Anna Hopf, 27, a Peace Corps volunteer serving in Vratsa, who helped fundraise for Camp GLOW 2005, said she knew that online donations were essential to their success. “Last year, for the first time, individuals could sponsor a camper for $175 via,” she says. “We raised over $4,000, which was 33 percent of our operating costs.”

This is only the beginning of new and improved funding methods. GLOW leaders are hopeful that private Bulgarian firms will soon stop idling, shift towards social responsibility, and consider long-term GLOW sponsorship, including not only monetary contributions, but more hands-on action like provision of guest speakers and employee volunteering. They feel that funding Camp GLOW would demonstrate a firm's commitment to increasing female leadership, and be a sound investment in the future of Bulgaria, something almost any private business would be happy to boast of.

Anna also tells me that most campers have no idea what they're getting into. “They figure it's a good way to practise English. But at the week's end, they're all in tears, saying goodbye and wishing it could go on forever.”

However, Teodora Kaleynska, executive director of the Open Door Resource Centre, which handles all Camp GLOW logistics, including site selection, camper travel, local partners, curriculum development, guest speakers and security issues, is quick to tell me it's not a language camp, but a leadership camp. She also speaks of the future of this, now fanatical, week of fun.

“We are looking at broadening our efforts to include the greater Balkan region. Then there are the campers,” says Teodora with pride, “who are creating their own National GLOW Network.”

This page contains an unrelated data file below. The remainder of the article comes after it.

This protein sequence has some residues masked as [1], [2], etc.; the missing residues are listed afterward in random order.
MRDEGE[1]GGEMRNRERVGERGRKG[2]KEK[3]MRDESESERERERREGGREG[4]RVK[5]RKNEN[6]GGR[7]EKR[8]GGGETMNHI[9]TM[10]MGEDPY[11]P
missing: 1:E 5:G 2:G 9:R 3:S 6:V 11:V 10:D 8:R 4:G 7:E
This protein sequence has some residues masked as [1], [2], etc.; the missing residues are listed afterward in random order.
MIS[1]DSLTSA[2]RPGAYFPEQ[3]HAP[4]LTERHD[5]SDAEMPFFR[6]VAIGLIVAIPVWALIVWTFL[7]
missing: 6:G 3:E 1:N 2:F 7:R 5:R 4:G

*** To help a young Bulgarian woman discover her own kind of shine, contact Open Door Resource Centre at 06 260 3310

GLOW Girl Spotlight - Lily Mokova: Learning about Leadership

In the spring of 2004, Lily Mokova was a conscientious student getting ready to enter the American College of Sofia. She was about to live away from her parents for the first time. About this time, her English teacher told her about GLOW.

“I was impressed with the application process. I had to write an essay about Bulgaria, women and leadership, stuff I'd never really thought about before.”

At 14 years of age, Lily was one of the youngest campers that year. She admits it was hard at first, but was relieved and inspired by the end of her GLOW experience and says it was good training for the upcoming changes in her life.

In 2005, Lily went back for more. This time, she applied to be a junior counsellor and was paired with counsellor Kate, a mentor who helped Lily prepare for her role. That summer changed Lily's idea of leadership.

“Before, I thought a leader was just someone interested in power and money. But I learned that leaders help people. As a junior counsellor, I was a leader!” she says with a laugh. “Good leaders work hard and motivate others to do their best.”

When she was about to enter ACS, Lily assumed she would study abroad and eventually live in the United States. After GLOW, she's not so sure. “I would hate to leave Bulgaria behind. There is a lot of potential here and I want to be part of the change.”

GLOW Girls' Voices:

Be a woman, be yourself
Camp GLOW Motto

“Every girl in Bulgaria is at least a little ambitious and has goals for her future. But, in Bulgaria, if we young women don't work to make ourselves leaders, no one will help us. Fortunately, a couple of years ago, some nice people decided to organise Camp GLOW and they saw what talented young women we are! I remember wanting the feeling that GLOW gave me to last as long as possible.”
GLOW Camper

“I think more camps like GLOW are needed, because everybody has the right to experience the most exciting and the most beneficial week of her life. Since Camp GLOW I have become better-organised. I make my decisions much more easily than before, I am a more self-confident leader, which is very important and useful for my post as a club president.”
Mirela Karadzhova, Burgas

“I am kind of a shy person, but GLOW changed me in a way I like. I learned from GLOW that I am a very meaningful person. But what is more important is that I learned every person is meaningful.”